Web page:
Anybody looking at the house might wonder how I did this. Especially if they drive a Fuel Sucking Pig. I mean a SUV. In fairness to all, we have a Jeep. As do Bob and Sue. I did not back into theirs that night now did I? Of all the people who potentially had to witness this it had to be them. I dedicate this post to them. I can see Sue right now peeking out the window thinking, "What has she done now? Is she going to back over Bob?". Sweet.

Olive Out

Tuesday, February 16, 2010

Freak Show Scene Two

I was terribly judgemental of my fellow nurses when I started working for the Department of Corrections. I thought them to be unfeeling, uncompassionate, and unconcerned. I was wrong. I learned. Oh did I learn. It was a Saturday. Everything always happened on Saturday. I was the mental health nurse. In charge. The Crisis Stabilization Unit was off the chain. It usually was. Or I thought so anyway. I admitted an inmate who was very hostile, yelling and cussing. I don't remember his name or diagnosis. Surely he had Antisocial Personality Disorder. He could of won the prize for that disorder. A large percentage of mental health inmates have it. I think it means they need their ass kicked. But remember I am not a psych nurse. I tried to tell them I wasn't. I notified the doctor and counselor on call that the inmate was in the CSU. I gave him his meds. He took them. They don't sometimes. He was somewhat calm for about an hour. Then the freak show started. The officer called me. The inmate was bleeding. I walked down there. I peered in the little window. He was shaking and thrashing. his wrists slashed and bleeding. But how? These guys are strip searched, to include oral and other cavities. I knew something the other staff didn't as I had read his chart. He had Hepatitis B. It kept getting better and better. I had to disclose this to the officer as he was about to be directly exposed. The inmates anger was accelerating. There is a protocol for going into these cells in these situations. He clearly could cut any of us with his razor. He most surely had one.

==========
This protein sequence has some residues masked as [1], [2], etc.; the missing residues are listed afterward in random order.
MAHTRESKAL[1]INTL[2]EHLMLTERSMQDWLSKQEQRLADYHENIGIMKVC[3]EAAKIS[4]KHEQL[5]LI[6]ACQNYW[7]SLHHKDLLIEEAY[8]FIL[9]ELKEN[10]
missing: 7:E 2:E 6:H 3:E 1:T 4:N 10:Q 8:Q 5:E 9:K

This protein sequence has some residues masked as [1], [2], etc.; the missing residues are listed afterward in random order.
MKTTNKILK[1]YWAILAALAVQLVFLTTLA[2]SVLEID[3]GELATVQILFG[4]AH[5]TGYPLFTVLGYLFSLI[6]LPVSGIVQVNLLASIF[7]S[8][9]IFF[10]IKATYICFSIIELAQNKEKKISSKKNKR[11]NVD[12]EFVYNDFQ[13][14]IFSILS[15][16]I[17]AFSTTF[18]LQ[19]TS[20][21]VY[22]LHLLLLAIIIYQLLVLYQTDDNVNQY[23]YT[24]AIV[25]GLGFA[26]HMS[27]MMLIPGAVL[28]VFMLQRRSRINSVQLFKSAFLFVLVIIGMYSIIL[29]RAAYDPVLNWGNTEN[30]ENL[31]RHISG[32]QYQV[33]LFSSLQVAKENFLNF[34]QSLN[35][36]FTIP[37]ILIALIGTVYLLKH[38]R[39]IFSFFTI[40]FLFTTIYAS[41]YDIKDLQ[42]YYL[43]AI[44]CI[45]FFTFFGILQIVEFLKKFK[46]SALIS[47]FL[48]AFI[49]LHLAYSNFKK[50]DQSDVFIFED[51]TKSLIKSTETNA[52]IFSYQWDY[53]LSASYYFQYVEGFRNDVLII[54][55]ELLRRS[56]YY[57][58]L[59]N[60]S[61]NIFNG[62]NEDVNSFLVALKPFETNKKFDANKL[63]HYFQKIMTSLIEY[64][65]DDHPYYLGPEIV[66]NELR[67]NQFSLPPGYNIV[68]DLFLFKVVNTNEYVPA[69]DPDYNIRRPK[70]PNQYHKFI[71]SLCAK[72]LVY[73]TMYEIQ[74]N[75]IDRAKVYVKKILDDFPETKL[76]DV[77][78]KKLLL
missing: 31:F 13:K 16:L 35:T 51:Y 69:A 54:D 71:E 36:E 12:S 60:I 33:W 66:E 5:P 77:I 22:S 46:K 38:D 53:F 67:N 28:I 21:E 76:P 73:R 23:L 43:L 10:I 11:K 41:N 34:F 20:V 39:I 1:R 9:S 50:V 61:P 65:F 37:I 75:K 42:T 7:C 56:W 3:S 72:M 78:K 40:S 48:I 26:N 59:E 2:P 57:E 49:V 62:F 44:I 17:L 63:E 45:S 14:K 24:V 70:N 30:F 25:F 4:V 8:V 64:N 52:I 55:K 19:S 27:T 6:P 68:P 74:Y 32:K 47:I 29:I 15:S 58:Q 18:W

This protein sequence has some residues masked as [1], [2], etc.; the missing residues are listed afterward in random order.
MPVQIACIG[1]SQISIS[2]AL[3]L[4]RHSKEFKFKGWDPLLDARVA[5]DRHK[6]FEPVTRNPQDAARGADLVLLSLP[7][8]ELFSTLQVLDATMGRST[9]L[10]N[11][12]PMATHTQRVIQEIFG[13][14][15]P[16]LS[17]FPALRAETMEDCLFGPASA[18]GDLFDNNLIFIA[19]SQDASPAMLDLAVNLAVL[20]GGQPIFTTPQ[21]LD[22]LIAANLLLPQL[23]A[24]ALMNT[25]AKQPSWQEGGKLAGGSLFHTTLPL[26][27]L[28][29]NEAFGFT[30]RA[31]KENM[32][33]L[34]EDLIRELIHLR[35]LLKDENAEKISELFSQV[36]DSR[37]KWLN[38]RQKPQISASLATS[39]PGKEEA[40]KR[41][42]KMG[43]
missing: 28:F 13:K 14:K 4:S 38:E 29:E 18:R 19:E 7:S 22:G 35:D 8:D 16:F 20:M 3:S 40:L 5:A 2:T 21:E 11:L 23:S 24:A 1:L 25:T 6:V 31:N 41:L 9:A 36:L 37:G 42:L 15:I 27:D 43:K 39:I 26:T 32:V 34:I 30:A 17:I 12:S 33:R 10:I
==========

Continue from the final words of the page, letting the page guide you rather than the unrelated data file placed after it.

I was no longer Nancy Nurse. I had an epiphany. He was going to pass out or calm down and lay down or we would not come in. The nurses were tough and I was getting tough. He could sling Hep. B all over, I no longer was playing his chain-gang con. I called the doctor and received instructions for inject-able meds to calm him. The officers in the mean time were dressing out in protective gear. Arm protection, knee pads and helmets with shields. I was going in ,in pj's, I mean scrubs. I had three needles and they had protective gear. All I had was gloves, a cloth gown and glasses. They would wrestle him down. Not me.

The officers went in first. Three razors were found. Three. They were small. He had swallowed and regurgitated them. Isn't that sweet? The cuts were not serious. Just enough for drama. The inmates are experts at this. He bit an officer. The doctor had us put him in leather restraints by the end of the day. I also had to put a helmet on him as he was beating his head into the floor. All of this requires pounds of paperwork, dozens of phone calls, and numerous checks on said charming inmate. After that Saturday I was a different nurse. Tougher yes. I still cared. I did not trust as much. I understood my fellow nurses to be wise in the way of prison life.

Olive Out

Tuesday, February 9, 2010

Freak Show Scene One

Sometimes a person needs to choose her attitude. Whether to cry or to laugh for instance. When I transferred to work at a different state prison it was never mentioned that I would be the mental health nurse on the weekend. I would be the only one. The one in charge of all the psychiatric inmates.